back to Flash Reviews
Review, 8-9: Dancing the Body Electric
Why Billy Elliot's Gotta Dance
By Kelly Hargraves
Copyright 2000 Kelly Hargraves
-- It is not easy for me to relate to the feelings of a family and
town trapped in a long and violent strike. Their despair is not
close to any experience I've ever had. I can, though, find empathy
for the young boy in the story of the new film "Billy Elliot" as
he struggles to learn to dance. The frustration he feels while trying
to turn a pirouette, the anger he holds inside for his overbearing
ballet mistress, and his self-consciousness while auditioning to
enter a prestigious dance school, are feelings I have experienced.
The great feat of this film is that it finds a way to make all of
these emotions palpable and, in fact, so gracefully blends such
seemingly diverse subjects -- coal miner strikes and ballet class
-- that each moment is rich with emotional intensity.
tells the story of an eleven-year-old boy who lives with his widowed
father and brother, who have been on strike from the town's coal
mine for more than a year, and his grandmother, whom he must tend
to. The setting is a small northern British town which is quite
dismal and often violent as the rage and frustration of the strikers
builds. Billy unwittingly finds himself interested in a ballet class,
which takes place following his boxing lesson. As he struggles to
learn technique he must also deal with his very unaccepting father,
who forbids him to dance, his aggressive older brother who is looking
for trouble, and his ballet teacher who sees his potential and is
determined to get him to audition for the Royal Ballet School. The
story sounds a bit cliche, but director Stephen Daldry makes it
work! To his credit he has assembled an outstanding ensemble of
actors, especially the young actor Jamie Bell, who plays Billy.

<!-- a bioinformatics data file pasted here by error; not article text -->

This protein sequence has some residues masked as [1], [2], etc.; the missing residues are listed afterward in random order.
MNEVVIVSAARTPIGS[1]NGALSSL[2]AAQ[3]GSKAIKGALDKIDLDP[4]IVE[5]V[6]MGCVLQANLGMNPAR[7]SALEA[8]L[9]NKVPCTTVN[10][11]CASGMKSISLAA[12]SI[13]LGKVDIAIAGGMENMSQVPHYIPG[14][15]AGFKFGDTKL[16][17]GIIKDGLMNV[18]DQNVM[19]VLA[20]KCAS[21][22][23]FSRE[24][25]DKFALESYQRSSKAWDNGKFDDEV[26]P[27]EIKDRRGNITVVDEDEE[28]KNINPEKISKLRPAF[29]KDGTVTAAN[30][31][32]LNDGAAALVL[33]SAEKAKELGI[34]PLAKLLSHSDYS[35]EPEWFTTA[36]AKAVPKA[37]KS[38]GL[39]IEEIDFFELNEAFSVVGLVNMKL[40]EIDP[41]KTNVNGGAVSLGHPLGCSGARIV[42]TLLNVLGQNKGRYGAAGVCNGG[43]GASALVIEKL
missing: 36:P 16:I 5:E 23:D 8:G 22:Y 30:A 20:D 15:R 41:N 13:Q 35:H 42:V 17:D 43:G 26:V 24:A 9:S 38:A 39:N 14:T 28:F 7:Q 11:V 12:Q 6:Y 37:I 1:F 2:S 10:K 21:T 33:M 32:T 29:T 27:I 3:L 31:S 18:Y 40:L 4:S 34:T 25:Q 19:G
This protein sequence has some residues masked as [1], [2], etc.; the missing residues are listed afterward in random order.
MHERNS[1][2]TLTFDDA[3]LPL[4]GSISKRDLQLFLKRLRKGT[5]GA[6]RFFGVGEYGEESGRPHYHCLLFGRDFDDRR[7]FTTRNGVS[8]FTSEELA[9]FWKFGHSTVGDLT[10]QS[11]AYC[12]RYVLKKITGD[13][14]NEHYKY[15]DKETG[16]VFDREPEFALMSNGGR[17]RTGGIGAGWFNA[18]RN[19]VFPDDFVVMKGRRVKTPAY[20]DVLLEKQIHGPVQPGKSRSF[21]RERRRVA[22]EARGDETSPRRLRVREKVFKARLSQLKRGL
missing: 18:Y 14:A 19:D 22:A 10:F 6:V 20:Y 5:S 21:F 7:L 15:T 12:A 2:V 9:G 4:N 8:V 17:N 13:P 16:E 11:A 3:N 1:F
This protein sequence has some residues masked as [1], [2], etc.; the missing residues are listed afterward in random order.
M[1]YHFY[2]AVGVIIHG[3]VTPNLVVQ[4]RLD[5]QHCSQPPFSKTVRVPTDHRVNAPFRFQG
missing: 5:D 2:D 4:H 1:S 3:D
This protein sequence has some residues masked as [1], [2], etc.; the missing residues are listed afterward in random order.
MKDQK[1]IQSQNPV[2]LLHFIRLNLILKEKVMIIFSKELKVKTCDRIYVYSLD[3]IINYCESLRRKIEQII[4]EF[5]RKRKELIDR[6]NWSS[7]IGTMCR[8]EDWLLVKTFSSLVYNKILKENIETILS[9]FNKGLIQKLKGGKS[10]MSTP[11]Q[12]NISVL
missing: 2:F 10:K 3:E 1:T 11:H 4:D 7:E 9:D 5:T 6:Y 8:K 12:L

The beautiful cinematography by Brian Tufano ("Trainspotting," "Shallow
Grave") and the deft editing by John Wilson (Peter Greenaway's "Drowning
By Numbers," "The Belly of the Architect") keep the story visually
stimulating and show the dance as a dynamic part of its telling.
The choreography by Peter Darling ("Howard's End," "Richard III")
and the final scene's excerpt from Matthew Bourne's version of "Swan
Lake," assert that this is definitely not the British answer to
"Footloose" or "Flash Dance." It is a poignant portrait of a young
man and his family.
Little did I
know that a film like this could push every emotional button I have
with such eloquence. The mix of humor and sentimental moments make
it a worthy journey. And the dance remains relevant within such
a heated political and social context. It is more than a self-indulgent
whim of a character, or a musical interlude to brighten up the tale.
It is the source of hope and, as Billy says, the thing that makes
him disappear, forget everything and feel electric. These too are
feelings I have felt while dancing and, in fact, while watching
this fine young actor/dancer's performance.
is a former dancer and choreographer, and a dance filmmaker who
has written about dance for several publications. She recently received
her M.A. in Dance and Film Theory from New York University.
back to Flash Reviews